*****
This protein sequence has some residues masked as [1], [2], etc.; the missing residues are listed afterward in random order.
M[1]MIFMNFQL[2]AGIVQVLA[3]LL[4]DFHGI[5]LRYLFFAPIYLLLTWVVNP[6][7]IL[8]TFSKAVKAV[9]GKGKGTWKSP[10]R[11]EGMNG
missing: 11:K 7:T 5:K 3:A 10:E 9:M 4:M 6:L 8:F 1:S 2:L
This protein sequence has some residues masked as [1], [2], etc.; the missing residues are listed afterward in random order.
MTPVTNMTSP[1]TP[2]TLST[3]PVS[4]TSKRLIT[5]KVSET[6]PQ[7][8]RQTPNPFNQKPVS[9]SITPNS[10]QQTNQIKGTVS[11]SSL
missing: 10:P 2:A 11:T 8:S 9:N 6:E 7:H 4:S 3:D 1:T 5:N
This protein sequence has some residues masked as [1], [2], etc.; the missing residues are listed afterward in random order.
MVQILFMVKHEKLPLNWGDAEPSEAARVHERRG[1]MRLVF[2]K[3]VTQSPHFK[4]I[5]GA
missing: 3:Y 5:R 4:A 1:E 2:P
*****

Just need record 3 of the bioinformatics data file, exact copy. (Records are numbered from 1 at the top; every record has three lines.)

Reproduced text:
This protein sequence has some residues masked as [1], [2], etc.; the missing residues are listed afterward in random order.
MVQILFMVKHEKLPLNWGDAEPSEAARVHERRG[1]MRLVF[2]K[3]VTQSPHFK[4]I[5]GA
missing: 3:Y 5:R 4:A 1:E 2:P